Who would be in charge of such a force? Indeed, who would coordinate the other measures if they are approved? And how will they sit with existing initiatives, such as the US-led Global Health Security Agenda coalition of several dozen countries and organizations that was launched in February last year?

The new proposals call for the creation of a $40-million-a-year multi­lateral organization that would be responsible for global outbreak response. Housed within the World Health Organization (WHO), the unit would be autonomous enough to avoid WHO bureaucracy. It would have a mandate to link to UN agencies, the World Bank and other organizations — including non-governmental organizations, industry and philanthropies. Such inclusiveness has too often been insufficient.

The G7 and other countries should back the suggested moves. Governments and organizations should find the cash required. But all involved should remember that international systems for responding to outbreaks are only part of the picture — as starkly exposed by Ebola. What is most important is having robust health systems on the front line.

At the World Health Assembly, the annual meeting of the health ministers of WHO member states, which was held last month in Geneva, Switzerland, Merkel rightly said that the ultimate goal must be functional health systems in every country. That was the explicit aim of the revised International Health Regulations, adopted in 2007 by 196 countries, including WHO member states, which committed to targets for surveillance and emergency-response infrastructure.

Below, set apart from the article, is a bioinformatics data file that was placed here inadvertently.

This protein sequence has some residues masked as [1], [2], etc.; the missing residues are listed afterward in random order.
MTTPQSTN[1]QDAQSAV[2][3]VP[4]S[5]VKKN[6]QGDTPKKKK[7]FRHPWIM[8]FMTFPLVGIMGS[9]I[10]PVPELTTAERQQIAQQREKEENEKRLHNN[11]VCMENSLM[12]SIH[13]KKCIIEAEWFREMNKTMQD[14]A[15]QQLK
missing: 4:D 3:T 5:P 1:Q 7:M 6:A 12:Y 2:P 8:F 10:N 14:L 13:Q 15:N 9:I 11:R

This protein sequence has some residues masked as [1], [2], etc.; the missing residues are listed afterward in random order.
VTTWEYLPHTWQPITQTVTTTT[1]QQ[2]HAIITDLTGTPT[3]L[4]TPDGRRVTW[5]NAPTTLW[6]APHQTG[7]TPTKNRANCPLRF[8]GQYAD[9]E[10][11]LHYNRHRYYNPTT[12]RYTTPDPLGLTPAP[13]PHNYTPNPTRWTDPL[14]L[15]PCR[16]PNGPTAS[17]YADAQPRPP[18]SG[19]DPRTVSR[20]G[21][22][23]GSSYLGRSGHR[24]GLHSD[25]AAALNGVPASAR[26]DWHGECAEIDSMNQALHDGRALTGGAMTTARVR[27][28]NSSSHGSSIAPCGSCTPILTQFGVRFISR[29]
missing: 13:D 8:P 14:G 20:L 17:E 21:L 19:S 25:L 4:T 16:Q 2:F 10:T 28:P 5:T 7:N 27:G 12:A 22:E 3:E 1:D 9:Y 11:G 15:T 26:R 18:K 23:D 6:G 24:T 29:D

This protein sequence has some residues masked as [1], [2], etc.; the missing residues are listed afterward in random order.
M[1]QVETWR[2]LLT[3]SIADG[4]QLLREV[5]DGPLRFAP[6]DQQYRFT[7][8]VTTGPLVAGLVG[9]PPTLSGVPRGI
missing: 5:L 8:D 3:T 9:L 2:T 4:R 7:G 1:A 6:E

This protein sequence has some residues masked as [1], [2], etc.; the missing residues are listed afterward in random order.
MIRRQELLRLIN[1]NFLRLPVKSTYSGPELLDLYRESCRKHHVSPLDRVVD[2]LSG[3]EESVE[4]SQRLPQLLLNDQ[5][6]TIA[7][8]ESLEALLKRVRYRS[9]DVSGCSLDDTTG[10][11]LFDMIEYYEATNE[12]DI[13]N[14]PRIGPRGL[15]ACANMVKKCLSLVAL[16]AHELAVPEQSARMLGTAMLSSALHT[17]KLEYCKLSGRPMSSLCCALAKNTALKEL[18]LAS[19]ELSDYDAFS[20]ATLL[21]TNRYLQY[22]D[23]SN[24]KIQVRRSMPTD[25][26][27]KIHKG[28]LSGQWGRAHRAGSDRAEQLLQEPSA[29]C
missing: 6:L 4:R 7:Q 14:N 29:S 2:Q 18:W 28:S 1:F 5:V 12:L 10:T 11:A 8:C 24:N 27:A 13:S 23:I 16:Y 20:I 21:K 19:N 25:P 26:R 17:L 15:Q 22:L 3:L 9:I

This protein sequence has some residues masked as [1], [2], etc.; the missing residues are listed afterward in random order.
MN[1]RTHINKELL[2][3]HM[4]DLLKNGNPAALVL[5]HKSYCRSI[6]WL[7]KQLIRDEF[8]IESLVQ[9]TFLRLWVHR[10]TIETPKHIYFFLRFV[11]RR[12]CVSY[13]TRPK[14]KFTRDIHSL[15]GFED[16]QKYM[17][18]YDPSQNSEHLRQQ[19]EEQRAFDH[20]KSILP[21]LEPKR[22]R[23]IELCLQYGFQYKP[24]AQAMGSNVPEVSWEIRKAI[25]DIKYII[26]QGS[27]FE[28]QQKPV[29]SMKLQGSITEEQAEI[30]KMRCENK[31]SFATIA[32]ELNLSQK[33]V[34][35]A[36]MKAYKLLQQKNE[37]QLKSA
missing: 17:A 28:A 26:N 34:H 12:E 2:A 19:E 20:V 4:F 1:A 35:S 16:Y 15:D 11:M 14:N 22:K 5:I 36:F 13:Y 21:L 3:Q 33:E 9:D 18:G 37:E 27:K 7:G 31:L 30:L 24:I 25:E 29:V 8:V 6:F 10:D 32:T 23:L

Yet most countries missed the 2012 deadline for achieving these targets, with only 64 countries reporting being up to speed as of this year. At the Geneva meeting, the deadline for the remainder was extended yet again, to 2016. In the current flurry of interest in emergency initiatives, society should not forget that what is needed most is long-term investment in research and health-care systems in all countries, so that they can better respond to disease threats themselves.